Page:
Skip to Content

How To Use A Conditioner Bar Properly (Step-By-Step Guide)

If you know how to use bar soap and liquid shampoo, then you’re halfway there in figuring out how to use a conditioner bar properly. The real trick is getting through the transitional period while your hair gets used to the idea of non-liquid conditioner.

Table of Contents

How To Use A Conditioner Bar Properly

Your conditioner bar will work wonders for your hair if you know how to use it correctly.

Make Sure It’s Conditioner, NOT Soap

Don’t think of your conditioner bar like bar soap. If you mix the two up, you’ll either give yourself scummy hair or less-than-clean skin. Check the packaging – are you actually using conditioner on your hair, or is it soap? 

The label should be pretty straightforward. You can also check the ingredient list. If it has any “exfoliants” like almond chunks, salt, or something similarly textured, it belongs on your skin, not in your hair. 

Some natural soaps are good for both skin and hair, which is absolutely fine. Just make sure you’re not about to make a fatal soapy mistake.

If you’re still deciding what conditioner is right for your hair, check out our list of the best zero waste conditioner and shampoo bars. (They’re not soaps.)

Use Shampoo First

Shampoo cleans your roots and dissolves acne-causing oil (check out the best shampoos and conditioners for scalp acne). If you use conditioner without shampoo, it won’t fully clean your hair.

On the flip side, you can technically use shampoo without conditioner – lots of men do – but conditioner helps soften your hair. I recommend it most for guys with dry, frizzy, or curly hair. If you have oily and soft hair, you can probably get away without using conditioner.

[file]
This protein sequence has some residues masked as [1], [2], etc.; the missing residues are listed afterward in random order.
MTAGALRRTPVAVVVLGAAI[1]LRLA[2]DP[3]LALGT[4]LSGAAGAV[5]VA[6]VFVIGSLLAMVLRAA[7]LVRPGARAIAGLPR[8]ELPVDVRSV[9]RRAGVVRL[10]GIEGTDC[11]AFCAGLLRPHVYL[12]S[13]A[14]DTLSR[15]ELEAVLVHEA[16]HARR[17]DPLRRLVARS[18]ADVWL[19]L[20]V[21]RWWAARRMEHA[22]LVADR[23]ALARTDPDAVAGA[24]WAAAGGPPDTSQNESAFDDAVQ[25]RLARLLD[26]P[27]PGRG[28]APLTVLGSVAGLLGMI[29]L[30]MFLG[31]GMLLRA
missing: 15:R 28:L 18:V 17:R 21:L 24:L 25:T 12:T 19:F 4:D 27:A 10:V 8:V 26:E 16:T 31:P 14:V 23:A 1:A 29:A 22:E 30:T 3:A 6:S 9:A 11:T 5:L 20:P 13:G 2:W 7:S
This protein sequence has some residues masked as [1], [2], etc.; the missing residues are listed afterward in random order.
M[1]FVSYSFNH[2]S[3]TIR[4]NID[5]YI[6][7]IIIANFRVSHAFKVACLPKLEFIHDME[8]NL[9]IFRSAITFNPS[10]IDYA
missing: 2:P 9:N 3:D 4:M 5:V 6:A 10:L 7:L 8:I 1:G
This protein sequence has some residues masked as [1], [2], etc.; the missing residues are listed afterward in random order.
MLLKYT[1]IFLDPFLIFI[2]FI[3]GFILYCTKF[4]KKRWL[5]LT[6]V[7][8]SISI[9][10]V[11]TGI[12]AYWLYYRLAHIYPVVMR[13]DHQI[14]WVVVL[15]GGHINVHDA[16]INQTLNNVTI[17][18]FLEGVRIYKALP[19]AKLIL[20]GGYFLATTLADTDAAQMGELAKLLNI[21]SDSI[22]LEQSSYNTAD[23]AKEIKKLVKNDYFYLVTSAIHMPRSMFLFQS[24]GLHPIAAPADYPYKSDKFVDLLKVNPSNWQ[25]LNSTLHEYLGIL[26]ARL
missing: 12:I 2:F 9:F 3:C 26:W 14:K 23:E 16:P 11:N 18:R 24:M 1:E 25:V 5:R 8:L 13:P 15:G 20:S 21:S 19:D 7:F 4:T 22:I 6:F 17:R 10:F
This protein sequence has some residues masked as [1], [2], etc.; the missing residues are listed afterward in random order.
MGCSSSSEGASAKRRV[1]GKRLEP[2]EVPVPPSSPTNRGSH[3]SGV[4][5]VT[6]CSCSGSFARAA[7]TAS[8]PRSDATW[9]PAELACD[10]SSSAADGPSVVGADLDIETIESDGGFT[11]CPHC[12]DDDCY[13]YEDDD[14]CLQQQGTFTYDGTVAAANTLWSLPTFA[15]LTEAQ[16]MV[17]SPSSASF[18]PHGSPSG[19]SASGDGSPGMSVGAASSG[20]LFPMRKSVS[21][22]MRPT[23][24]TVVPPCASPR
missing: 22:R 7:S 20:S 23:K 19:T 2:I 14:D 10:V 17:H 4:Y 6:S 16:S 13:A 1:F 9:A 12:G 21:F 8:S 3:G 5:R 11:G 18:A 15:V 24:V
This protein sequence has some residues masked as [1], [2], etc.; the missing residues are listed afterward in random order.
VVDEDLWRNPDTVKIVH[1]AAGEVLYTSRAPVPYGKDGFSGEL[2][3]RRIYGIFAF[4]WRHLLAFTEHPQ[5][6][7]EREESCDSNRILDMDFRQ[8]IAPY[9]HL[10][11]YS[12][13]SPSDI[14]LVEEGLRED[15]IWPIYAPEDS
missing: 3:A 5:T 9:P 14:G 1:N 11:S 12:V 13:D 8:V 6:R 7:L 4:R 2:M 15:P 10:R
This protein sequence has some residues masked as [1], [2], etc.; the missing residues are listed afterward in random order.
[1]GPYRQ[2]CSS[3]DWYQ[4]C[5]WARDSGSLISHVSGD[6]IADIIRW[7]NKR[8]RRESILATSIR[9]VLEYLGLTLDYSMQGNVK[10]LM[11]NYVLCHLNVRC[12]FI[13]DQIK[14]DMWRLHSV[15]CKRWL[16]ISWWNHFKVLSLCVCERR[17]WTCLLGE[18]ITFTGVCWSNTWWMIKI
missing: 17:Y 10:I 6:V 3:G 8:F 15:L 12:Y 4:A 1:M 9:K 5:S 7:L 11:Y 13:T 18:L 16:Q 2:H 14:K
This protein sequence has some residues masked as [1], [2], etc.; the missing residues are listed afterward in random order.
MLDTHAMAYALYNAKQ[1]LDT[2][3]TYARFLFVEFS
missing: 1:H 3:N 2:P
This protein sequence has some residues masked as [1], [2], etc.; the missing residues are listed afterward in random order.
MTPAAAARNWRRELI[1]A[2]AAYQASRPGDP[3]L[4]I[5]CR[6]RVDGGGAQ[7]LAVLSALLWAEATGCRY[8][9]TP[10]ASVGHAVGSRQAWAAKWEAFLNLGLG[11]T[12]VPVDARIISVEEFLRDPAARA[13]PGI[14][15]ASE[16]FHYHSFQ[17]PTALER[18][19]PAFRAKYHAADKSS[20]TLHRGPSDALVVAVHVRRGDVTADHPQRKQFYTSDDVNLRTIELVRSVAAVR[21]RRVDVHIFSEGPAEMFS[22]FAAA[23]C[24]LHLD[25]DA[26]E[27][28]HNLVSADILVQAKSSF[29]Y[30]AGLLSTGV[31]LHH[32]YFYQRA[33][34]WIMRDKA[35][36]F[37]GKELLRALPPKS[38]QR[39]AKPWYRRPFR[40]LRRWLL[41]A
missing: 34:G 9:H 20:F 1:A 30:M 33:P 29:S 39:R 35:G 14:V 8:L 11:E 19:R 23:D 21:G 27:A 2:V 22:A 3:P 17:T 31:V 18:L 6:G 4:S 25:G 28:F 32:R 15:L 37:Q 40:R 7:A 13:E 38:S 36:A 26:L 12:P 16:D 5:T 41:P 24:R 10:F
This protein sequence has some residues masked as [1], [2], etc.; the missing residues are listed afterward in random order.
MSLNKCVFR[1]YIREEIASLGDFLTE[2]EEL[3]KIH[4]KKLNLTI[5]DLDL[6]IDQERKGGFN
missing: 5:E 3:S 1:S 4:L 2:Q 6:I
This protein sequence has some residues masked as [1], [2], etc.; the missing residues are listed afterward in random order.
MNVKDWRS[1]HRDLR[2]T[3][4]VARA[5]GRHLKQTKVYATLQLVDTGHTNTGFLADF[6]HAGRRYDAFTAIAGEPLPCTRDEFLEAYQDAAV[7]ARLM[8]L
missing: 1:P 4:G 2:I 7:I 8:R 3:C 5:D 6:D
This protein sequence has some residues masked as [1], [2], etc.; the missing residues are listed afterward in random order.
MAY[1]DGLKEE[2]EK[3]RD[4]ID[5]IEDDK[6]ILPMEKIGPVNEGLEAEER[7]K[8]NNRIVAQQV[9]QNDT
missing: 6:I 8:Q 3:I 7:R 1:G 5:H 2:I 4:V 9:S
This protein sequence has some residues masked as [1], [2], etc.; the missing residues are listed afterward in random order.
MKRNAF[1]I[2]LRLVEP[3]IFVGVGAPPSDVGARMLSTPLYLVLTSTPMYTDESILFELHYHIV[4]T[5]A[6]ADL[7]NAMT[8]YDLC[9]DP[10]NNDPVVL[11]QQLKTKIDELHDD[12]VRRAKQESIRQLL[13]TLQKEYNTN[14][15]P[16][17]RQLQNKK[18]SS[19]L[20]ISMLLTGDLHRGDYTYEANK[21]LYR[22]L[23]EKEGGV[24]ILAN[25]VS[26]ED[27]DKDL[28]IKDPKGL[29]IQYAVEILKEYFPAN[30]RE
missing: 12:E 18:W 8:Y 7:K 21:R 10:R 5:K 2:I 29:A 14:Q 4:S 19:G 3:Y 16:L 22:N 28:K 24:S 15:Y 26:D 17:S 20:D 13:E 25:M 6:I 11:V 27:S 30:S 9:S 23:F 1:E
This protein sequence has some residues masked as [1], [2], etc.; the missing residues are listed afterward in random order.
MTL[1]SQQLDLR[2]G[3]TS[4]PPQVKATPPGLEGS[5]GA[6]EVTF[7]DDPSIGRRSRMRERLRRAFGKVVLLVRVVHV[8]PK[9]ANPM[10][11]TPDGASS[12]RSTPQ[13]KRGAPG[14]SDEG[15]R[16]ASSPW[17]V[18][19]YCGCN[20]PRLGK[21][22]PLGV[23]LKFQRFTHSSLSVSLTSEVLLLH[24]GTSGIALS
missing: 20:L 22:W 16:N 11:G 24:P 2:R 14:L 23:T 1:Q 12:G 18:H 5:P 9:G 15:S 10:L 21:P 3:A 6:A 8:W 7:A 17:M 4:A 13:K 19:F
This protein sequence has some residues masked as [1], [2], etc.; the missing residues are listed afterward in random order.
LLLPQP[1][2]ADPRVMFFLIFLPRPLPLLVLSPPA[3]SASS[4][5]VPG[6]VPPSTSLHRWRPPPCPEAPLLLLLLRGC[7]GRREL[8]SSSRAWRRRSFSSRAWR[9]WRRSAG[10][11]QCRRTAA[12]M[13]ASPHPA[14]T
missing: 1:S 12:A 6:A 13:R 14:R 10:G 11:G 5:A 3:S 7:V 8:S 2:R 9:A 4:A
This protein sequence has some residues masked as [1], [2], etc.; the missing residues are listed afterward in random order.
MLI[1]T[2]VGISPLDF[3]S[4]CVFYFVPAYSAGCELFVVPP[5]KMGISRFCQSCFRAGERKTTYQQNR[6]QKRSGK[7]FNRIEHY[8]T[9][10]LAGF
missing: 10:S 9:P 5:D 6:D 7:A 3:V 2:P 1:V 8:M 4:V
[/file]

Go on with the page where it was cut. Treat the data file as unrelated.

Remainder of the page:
Lather Up The Conditioner And Apply To Your Hair

There are a few ways to get the bar conditioner on your hair. Lots of guys who are new to the world of bar conditioners like to lather it between their hands, put the bar down, then apply the suds to their hair, like a normal liquid conditioner.

You can also rub the bar directly on your hair, but you’ll still want to lather it in with your hands afterwards for better coverage.

A quick note: natural conditioners and shampoos don’t have the same foamy, bubbly lather that commercial hair products do. It’ll be slick and thin, but it’s just as effective. Proceed like normal.

Focus On The Tips, Not The Roots

Just the tip, guys. Conditioner is meant to help detangle your hair and prevent dryness. It’s the ends and the tips of your hair that need it most.

If you have long hair, put conditioner on everything below the nape of your neck. 

If you have short hair and can’t avoid getting the roots, try using your conditioner bar every other day so that you don’t over-moisturize your hair.


Leave in the suds for a minute or two, then rinse your hair. If you’re having a hard time rinsing, then double check the packaging to make sure that you’re actually using conditioner, NOT SOAP. If you get soap in your hair, it will be very hard to rinse out.

What To Do If You’re Transitioning to A Conditioner Bar